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Number of written complaints against GPs continues to rise

The number of written complaints relating to primary care services, including GP and dental practices, have continued to rise.

NHS Digital data for England showed that there were 94,637 written complaints in 2017/18, compared to 90,579 in 2016/17.

This represents a 4.5% year-on-year increase, and - following a sharp increase in the previous year - a 14.6% increase in the number of complaints compared with 2015/16.

Around half of last year's complaints were not upheld (50.4%), whilst 36.4% were fully upheld and the remainder partially upheld.

The data also showed:

  • Around 83.1% of the complaints related to GP surgeries and 14.6% to dental surgeries.
  • Across England, patients most likely to complain were aged 26-55 (45.6% of all complaints were patient age was known).
  • The largest proportion of complaints related to practitioners (GPs or dentists), at 44.2%, followed by administrative staff at 25% (similar proportions to the previous year.
  • 17.7% of all primary care complaints related to 'clinical treatment' (18.2% in 2016/17), 14.8% to 'communications’ (16.0% in 2016/17) and 11.3% to 'staff attitude/behaviours/values' (11.9% in 2016/17).
  • Cumbria and North East recorded the highest levels of complaints relating to practitioners (48.0%) and Central Midlands recorded the lowest (40.9%).

The NHS as a whole, also including secondary care, reported receiving 208,626 written complaints during 2017/18 – 0.1% more than the previous year.

Parliamentary and Health Service Ombudsman Robert Behrens said: 'NHS staff are working under immense pressure. It is a credit to them that the data does not show a significant increase in complaints overall.

'The NHS complaints process is an essential channel to improving public services and we encourage people to speak up when things go wrong.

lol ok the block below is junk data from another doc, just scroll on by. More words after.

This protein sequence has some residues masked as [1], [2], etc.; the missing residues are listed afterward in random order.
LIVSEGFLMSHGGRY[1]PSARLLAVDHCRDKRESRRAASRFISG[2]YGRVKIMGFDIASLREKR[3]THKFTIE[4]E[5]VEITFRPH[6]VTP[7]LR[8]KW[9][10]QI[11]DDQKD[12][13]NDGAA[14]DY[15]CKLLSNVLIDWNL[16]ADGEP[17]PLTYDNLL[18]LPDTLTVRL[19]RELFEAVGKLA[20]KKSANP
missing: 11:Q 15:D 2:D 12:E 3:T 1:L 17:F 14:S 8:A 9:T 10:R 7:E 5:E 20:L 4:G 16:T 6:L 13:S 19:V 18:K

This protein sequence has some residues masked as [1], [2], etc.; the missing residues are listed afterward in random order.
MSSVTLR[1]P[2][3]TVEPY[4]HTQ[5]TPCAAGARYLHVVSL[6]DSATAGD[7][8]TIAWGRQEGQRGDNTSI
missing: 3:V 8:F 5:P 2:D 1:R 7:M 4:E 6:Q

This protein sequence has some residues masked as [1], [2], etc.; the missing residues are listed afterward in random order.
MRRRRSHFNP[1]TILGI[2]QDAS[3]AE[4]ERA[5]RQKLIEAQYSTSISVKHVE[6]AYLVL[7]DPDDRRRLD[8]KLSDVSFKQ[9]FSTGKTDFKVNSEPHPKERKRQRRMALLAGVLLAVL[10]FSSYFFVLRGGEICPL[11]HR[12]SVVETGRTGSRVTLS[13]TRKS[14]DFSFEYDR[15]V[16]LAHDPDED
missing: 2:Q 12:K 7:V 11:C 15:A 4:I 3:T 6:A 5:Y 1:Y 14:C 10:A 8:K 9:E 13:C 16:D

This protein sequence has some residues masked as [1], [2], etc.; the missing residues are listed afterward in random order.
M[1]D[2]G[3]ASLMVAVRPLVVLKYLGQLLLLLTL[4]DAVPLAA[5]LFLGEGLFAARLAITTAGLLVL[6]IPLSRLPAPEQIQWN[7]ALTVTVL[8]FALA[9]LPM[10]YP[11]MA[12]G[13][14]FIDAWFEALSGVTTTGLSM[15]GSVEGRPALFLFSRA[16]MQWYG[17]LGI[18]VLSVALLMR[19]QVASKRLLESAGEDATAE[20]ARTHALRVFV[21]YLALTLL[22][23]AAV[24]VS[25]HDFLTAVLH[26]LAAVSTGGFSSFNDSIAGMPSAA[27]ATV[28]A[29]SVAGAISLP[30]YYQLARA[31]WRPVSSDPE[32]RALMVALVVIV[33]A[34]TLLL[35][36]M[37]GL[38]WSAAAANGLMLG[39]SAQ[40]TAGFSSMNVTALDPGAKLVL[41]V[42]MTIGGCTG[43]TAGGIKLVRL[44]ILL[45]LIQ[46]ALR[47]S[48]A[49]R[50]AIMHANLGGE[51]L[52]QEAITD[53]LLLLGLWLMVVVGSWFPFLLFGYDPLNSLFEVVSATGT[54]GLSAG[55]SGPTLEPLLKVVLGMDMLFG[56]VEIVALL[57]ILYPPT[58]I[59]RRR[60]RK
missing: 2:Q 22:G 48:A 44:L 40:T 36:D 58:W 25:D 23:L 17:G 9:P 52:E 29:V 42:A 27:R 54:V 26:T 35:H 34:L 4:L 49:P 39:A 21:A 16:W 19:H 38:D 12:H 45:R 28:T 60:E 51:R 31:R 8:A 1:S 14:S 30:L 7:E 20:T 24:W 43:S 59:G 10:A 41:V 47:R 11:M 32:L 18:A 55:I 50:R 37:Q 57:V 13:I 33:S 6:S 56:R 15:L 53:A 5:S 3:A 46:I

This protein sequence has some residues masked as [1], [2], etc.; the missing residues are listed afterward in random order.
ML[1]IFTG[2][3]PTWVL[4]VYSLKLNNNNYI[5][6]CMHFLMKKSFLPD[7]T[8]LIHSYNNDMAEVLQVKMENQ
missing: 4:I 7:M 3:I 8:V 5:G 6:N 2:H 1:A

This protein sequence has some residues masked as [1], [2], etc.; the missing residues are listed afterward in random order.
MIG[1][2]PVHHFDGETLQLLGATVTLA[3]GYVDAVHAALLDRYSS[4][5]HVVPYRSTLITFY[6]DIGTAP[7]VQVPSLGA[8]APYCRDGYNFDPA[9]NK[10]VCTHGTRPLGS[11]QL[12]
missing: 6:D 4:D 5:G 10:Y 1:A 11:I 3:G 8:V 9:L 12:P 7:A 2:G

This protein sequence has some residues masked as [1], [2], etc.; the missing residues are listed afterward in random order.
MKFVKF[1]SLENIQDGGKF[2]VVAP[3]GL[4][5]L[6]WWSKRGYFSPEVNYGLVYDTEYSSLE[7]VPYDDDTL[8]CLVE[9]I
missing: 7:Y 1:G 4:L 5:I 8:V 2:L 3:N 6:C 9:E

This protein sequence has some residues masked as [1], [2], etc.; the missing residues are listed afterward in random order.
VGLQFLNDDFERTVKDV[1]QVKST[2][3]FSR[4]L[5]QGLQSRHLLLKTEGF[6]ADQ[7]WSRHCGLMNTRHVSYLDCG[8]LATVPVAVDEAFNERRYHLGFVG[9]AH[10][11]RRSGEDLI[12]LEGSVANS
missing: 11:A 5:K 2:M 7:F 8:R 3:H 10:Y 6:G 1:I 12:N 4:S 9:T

'We owe it to the NHS’s dedicated and skilled workforce to talk about mistakes in an open and transparent way enabling organisations to learn from them, make improvements and ensure they are not repeated.'

 

 

 

 

Readers' comments (10)

  • The NHS complaints service has made this situation.
    If you underfund us and under-resource the surgery and then ask us to do more work from secondary care, of course the punters will be unhappy. The problem is the individual is being blamed for this, when it is a systemic issue.
    The second issue is the demands that are placed on GP-land are excessive and inappropriate - this demand and the blame/complaints culture has led to this, and certainly has been a factor in many people leaving the country (i too am intending to)

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  • 'The NHS complaints process is an essential channel to improving public services and we encourage people to speak up when things go wrong.'

    I wonder if there is any evidence for this statement at all? All I can see is scant resources being sucked into an ever growing industry leaching off malcontents. Doctors are being made so unhappy that they kill themselves. The public are whipped up into ever more toxic flame wars over the latest NHS scandal. NHS staff are prosecuted for things beyond their control that are often related to never-ending cuts to services.

    It would be better for everyone if all the complaint handlers were rolled into one agency with targets to complete investigations and resolve issues in clearly limited time-frames. The current situation is precisely the opposite, with perverse incentives to drag things out for as long as possible with many corrupt snouts in the trough. Everyone losses except for the lawyers...

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  • QB you are right, but one only has to look at our zooming indemnity fees to realise that the big winners are our "champions": :https://www.telegraph.co.uk/news/2016/08/23/bosses-of-unions-defending-doctors-accused-of-negligence-paid-al/